This is important because the living skin graft can provide a permanent fix… not just a Band-Aid. And this is an incredible development when it comes to treating trauma patients.
Patients who have suffered serious injuries where their skin has been burned or torn off will benefit tremendously from this breakthrough. Hospitals could have these living skin grafts on standby for use in their trauma centers.
But when it comes to human treatment, there is one more step. For the skin graft to integrate with a patient’s own skin, it needs to be genetically compatible.
That’s where CRISPR genetic editing technology fits in…
Longtime tech readers will need no reminding. But for our new readers, CRISPR is a genetic editing technology that can “program” our DNA as if it were software code. I’ve been pounding the table on CRISPR since 2015. It will change the world in ways few predict.
And in this case, CRISPR will be used to modify the cellular structure of each skin graft to be compatible with the individual patient. This is something that could be done at the hospital before treating the patient.
So the big picture here is that 3D bioprinting combined with CRISPR genetic editing will have a revolutionary impact on health care in the coming years. 3D printed skin is just the beginning. We can imagine that as technology advances, vital organs will become printable as well.
Beaming solar energy down from space…
Back in 1941, American writer Isaac Asimov published a short story called “Reason.” In it, Asimov theorized that energy could be captured from the Sun in space, then transmitted using microwave technology.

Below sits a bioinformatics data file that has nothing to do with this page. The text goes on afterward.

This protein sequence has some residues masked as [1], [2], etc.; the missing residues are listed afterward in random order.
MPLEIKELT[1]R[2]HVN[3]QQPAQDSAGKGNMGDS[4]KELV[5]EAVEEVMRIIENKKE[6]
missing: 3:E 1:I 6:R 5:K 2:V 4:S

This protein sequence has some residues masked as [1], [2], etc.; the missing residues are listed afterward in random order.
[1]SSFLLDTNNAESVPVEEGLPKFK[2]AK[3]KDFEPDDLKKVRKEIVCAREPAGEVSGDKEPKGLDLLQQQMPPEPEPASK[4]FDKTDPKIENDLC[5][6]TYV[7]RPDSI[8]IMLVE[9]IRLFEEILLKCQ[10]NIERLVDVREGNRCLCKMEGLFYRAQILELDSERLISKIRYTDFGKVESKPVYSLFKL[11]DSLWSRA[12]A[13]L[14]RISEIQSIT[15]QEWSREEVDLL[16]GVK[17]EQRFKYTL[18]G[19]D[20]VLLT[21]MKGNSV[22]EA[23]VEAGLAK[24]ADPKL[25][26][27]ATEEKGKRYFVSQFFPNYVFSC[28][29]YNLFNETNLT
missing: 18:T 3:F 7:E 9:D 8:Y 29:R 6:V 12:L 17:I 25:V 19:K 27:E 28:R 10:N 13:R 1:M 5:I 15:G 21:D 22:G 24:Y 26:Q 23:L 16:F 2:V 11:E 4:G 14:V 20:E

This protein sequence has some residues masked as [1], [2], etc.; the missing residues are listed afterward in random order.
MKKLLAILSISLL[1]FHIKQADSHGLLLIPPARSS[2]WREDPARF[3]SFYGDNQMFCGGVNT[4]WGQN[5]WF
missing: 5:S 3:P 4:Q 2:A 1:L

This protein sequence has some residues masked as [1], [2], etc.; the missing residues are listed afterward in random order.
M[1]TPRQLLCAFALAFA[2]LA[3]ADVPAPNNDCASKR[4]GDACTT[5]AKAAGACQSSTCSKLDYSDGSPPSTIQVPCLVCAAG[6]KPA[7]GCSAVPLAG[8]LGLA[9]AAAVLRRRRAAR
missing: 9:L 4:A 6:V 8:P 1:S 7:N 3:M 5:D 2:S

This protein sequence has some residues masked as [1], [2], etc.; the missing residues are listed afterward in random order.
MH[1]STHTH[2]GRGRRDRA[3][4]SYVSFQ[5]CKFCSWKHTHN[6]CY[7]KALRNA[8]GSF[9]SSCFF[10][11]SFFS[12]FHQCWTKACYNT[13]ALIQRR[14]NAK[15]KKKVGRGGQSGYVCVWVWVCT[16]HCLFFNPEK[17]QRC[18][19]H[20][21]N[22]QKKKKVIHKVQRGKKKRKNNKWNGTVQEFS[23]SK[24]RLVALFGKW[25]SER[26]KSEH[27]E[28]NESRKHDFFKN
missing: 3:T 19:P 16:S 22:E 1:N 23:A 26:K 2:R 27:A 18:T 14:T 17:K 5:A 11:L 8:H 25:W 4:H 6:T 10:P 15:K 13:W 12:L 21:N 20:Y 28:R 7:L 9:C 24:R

Well, beaming solar energy from space is quickly becoming real. And it has numerous benefits over traditional solar panels…
Our atmosphere blocks a large chunk of the Sun’s energy that would otherwise reach Earth. So we get less solar energy on Earth’s surface that can be converted to energy.
On top of that, most of today’s solar panels only convert 15–18% of the Sun’s energy that hits the panel, and that’s on a sunny day.
But in space, we have a near-perfect environment capable of receiving and converting energy 24 hours a day. And then, that energy can be transmitted directly to Earth.
And you might be surprised who is investing in this technology: The United States Air Force. Its aim is to provide remote military outposts with electricity. Think about it. It can be dangerous and costly for convoys to transport generator fuel to remote outposts. But if we could “beam” solar energy down, that would be a game changer.
So this is an exciting project. And the reality is, it’s not just for military applications. The use cases are far greater for civilian populations around the world.
There is even a private company called Solaren working on this technology. Solaren has already signed a power purchase agreement with California’s largest utility company, PG&E, though it hasn’t delivered any power from space just yet.
Obviously, massive infrastructure needs to be flown to space to enable this kind of technology. Beaming meaningful amounts of energy down to Earth’s surface is no simple task.
But this approach is a promising technology to provide clean energy to the more remote places on Earth. This would supplement clean, baseload energy coming from radiation-free nuclear fusion reactors.
We’re going to see an energy renaissance within the next decade. Fragile, centralized power grids will be a thing of the past.
Editor, The Bleeding Edge
P.S. Before I sign off today, I want to put something else on your radar. You likely have heard the name Teeka Tiwari. Teeka is a friend and colleague. And like me, he’s very involved in the digital asset and cryptocurrency space. And I’ve always respected how he’s emphasized the importance of risk management in this space.
I mention Teeka because he’s hosting a free investing event next Wednesday, November 13, at 8 p.m. ET. It’s a new trading system that he’s never revealed publicly before. I’ll let Teeka give you all the details himself. But knowing Teeka, I’m sure it will certainly be worth your time. Go right here.